What of the Americans this weekend? Will home court give the perennial underdogs a fighting chance? Jeremy Powers came from behind to grab third in Cincinnati, just ahead of Jonathan Page. These two are the top picks for the red-white-and-blue on the Men’s side.
Page (Fuji/SPY/ENGVT) has been a longtime Euro circuit warrior and is arguably the most successful American ever on the international CX scene. He’s the only elite American male to collect a medal at a World Championship (silver in 2007). Plus he’s fresh off capturing his fourth U.S. National Championship in Madison, Wisconsin. So there’s that.
Although Powers (Rapha-Focus) confessed to having “bad legs” at Madison, he’s been hot most of the year. A highlight was a seventh place at the Tabor, Czech Republic, round of the World Cup Series — the best ever finish for an elite American male. Many riders are comparing the Louisville course to Tabor. Hmmmm.
On the Elite Women’s side, the clear American hope is 34-year-old Katie Compton (Trek Cyclocross Collective). She recently won the overall World Cup title, the first American to do so. She now wants desperately to capture the one honor that has eluded her: the Rainbow Jersey. To do it on home turf would be sweeter than Splenda.
But she’ll have to get past Dutch phenom Marianne Vos (Stichting-Rabobank), the five-time and defending World Champion. That’s a tall order. Voss is considered one of the best female cyclists ever, and she’s only 24.
But in bike racing, anything can happen. Especially in rough-and-tumble, snapped derailleur, bite-your-ear-off cyclocross racing. And that’s not taking into account the conditions already being encountered at this year’s event. If it takes place at all (oh, let’s not go there). World-class sandbaggers welcome.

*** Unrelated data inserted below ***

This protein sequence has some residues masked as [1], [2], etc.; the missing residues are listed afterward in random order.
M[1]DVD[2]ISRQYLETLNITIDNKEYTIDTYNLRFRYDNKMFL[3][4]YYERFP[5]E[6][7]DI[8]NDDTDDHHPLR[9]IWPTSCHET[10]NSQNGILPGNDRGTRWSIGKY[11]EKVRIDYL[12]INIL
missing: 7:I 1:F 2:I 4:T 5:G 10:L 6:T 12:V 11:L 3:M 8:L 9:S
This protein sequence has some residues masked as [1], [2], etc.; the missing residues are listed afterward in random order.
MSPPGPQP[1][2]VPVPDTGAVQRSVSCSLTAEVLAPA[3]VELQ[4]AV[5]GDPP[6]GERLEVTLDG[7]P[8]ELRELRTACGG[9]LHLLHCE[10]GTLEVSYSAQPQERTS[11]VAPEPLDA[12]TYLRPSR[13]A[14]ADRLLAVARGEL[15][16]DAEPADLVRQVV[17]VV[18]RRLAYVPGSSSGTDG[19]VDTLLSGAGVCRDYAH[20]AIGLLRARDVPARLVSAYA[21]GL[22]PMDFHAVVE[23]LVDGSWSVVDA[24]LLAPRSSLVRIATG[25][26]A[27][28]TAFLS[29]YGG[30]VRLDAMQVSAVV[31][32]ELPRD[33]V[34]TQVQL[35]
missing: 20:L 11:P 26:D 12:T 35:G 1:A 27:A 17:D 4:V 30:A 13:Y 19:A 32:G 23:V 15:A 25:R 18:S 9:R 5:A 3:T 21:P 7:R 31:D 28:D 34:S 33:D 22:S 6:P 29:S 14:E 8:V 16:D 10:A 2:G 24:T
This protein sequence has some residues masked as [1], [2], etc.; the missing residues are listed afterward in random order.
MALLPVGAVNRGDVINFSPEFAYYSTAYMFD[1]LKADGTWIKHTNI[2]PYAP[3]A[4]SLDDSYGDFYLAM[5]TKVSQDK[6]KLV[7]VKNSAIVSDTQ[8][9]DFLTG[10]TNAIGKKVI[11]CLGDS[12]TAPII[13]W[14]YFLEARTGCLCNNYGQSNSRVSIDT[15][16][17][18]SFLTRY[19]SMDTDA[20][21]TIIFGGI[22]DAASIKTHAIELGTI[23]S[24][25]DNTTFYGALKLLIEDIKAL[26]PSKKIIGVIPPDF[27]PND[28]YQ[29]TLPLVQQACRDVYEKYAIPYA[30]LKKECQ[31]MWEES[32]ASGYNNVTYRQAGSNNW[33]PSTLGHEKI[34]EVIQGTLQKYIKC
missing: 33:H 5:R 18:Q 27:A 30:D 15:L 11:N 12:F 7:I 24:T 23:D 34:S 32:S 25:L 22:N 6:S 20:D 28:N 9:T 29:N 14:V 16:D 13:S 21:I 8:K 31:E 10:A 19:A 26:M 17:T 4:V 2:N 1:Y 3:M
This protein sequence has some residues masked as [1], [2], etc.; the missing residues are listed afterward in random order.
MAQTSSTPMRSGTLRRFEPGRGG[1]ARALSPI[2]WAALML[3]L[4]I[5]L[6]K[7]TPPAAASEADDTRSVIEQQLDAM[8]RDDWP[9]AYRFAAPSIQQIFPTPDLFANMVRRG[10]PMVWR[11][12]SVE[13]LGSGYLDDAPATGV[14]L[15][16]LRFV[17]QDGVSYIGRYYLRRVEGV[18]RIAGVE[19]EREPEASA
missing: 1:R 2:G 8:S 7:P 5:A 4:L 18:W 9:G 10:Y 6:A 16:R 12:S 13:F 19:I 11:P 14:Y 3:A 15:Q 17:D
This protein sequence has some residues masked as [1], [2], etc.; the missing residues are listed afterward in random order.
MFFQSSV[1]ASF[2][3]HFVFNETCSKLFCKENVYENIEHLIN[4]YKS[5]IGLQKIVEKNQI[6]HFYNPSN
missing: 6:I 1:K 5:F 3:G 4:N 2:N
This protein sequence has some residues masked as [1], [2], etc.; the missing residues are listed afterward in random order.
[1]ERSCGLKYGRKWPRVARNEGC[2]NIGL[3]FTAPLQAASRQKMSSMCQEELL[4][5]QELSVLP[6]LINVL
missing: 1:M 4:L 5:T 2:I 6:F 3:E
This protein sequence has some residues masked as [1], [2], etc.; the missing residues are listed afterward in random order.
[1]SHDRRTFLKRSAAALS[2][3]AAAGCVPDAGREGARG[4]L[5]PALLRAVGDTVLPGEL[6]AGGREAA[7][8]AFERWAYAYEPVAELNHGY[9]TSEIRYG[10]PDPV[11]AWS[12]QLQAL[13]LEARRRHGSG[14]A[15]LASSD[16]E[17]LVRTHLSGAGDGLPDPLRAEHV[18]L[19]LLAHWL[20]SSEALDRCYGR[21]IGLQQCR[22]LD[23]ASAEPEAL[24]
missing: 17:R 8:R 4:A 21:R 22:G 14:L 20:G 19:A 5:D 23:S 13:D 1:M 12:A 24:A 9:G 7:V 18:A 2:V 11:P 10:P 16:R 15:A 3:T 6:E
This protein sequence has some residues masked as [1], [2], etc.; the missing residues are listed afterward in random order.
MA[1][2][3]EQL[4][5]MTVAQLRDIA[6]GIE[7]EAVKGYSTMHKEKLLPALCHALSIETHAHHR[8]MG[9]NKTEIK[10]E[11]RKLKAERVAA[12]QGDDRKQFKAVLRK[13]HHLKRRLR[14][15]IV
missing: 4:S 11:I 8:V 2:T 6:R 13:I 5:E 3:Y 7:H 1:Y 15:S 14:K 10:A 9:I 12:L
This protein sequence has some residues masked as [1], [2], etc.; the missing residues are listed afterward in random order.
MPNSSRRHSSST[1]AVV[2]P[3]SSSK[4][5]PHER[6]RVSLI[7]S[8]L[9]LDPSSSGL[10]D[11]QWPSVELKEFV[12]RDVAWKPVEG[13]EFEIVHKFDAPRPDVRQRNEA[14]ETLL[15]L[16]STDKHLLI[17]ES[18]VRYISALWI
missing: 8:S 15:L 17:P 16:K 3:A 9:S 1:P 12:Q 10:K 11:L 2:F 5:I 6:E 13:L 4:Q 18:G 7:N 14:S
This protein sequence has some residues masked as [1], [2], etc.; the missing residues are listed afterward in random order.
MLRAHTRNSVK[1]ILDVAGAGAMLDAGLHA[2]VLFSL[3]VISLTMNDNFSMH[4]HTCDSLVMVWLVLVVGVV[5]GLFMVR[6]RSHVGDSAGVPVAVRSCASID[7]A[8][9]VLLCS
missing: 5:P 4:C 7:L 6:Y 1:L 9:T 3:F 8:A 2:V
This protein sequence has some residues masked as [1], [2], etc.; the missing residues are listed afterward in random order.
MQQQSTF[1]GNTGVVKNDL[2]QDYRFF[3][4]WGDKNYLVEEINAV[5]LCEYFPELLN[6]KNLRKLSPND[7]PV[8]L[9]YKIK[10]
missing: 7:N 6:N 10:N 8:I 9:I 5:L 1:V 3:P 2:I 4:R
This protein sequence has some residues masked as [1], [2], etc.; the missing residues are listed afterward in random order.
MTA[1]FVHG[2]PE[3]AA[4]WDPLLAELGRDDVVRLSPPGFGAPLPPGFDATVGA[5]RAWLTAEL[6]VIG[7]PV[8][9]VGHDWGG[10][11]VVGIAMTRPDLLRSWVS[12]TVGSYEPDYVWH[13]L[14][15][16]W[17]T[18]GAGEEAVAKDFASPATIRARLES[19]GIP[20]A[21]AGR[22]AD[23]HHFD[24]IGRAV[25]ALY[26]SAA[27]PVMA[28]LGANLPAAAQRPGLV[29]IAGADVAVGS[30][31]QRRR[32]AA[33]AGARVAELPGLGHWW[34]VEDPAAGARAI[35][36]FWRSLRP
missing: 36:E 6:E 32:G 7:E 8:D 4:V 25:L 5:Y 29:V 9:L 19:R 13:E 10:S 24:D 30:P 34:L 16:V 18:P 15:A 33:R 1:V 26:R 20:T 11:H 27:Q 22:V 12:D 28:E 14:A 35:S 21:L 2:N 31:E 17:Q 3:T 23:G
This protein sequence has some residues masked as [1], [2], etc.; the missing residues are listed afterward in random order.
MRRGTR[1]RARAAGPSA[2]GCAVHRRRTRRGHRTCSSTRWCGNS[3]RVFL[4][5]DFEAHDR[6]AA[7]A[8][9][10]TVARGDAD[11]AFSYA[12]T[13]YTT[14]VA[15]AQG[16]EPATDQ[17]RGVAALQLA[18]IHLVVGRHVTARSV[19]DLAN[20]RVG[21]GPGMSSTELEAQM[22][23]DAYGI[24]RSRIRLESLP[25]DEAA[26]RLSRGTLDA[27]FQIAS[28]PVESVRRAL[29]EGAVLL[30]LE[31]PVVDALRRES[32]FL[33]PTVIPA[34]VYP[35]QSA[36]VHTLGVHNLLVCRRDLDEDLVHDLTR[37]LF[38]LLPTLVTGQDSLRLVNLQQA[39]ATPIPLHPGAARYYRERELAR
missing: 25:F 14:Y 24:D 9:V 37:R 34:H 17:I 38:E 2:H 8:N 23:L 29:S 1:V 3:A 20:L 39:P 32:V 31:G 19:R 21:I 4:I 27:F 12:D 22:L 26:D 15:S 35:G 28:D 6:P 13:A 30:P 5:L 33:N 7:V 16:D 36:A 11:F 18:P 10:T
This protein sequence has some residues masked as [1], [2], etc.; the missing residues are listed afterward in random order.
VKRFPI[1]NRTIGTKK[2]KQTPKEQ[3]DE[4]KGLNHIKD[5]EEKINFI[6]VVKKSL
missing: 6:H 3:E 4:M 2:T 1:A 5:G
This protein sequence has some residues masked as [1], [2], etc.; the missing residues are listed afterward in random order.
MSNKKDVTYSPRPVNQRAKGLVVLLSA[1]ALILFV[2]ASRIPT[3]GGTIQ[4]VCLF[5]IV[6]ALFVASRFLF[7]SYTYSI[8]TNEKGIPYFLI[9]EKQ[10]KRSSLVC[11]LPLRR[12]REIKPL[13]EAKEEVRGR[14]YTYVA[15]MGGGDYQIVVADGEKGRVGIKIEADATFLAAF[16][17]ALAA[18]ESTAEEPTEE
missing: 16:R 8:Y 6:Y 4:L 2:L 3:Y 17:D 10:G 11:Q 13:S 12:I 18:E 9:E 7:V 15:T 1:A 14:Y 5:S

MEDALISTS FROM 2012 WORLD CHAMPIONSHIPS, Koksijde, Belgium:
Elite Men: 1. Niels Albert (Belgium); 2. Rob Peeters (Belgium); 3. Kevin Pauwels (Belgium).
Elite Women: 1. Marianne Voss (Netherlands); 2. Daphny Van Den Brand (Netherlands); 3. Sanne Cant (Belgium).
FINAL STANDINGS, 2012-13 WORLD CUP SERIES
Elite Men: 1. Niels Albert (Belgium); 2. Kevin Pauwels (Belgium); 3. Sven Nys (Belgium).
Elite Women: 1. Katie Compton (USA); 2. Sanne van Paassen (Netherlands); 3. Nikki Harris (Great Britain).
2013 UCI CYCLO-CROSS WORLD CHAMPIONSHIP SCHEDULE:
All races to take place Saturday, February 2 (times are Eastern):
9:45 AM – 17-18 Junior Elite World Championships
11:00 AM – Female Elite World Championships
12:30 PM – U23 Elite World Championships
2:30 PM – Male Elite World Championships
Preliminary starters for the 2013 UCI Elite Cyclocross World Championships, as of Jan. 23, 2012.
X VANTHOURENHOUT Dieter
X DENUWELAERE Jan
X AERNOUTS Jim
VAN DER HAAR Lars
VAN AMERONGEN Thijs
VAN DEN BRAND Twan
X WUBBEN Niels
UNITED STATES OF AMERICA
MURGOITIO REKALDE Egoitz
HERNANDEZ GUTIERREZ Aitor
RUIZ DE LARRINAGA IBANEZ Javier
FONTANA Marco Aurelio
TISZA Zoltan (-)
SHEPITKO Maksym (-)
VAN PAASSEN Sanne
X KALVENHAAR Annefleur
UNITED STATES OF AMERICA
VAN LOY Ellen
ARZUFFI Alice Maria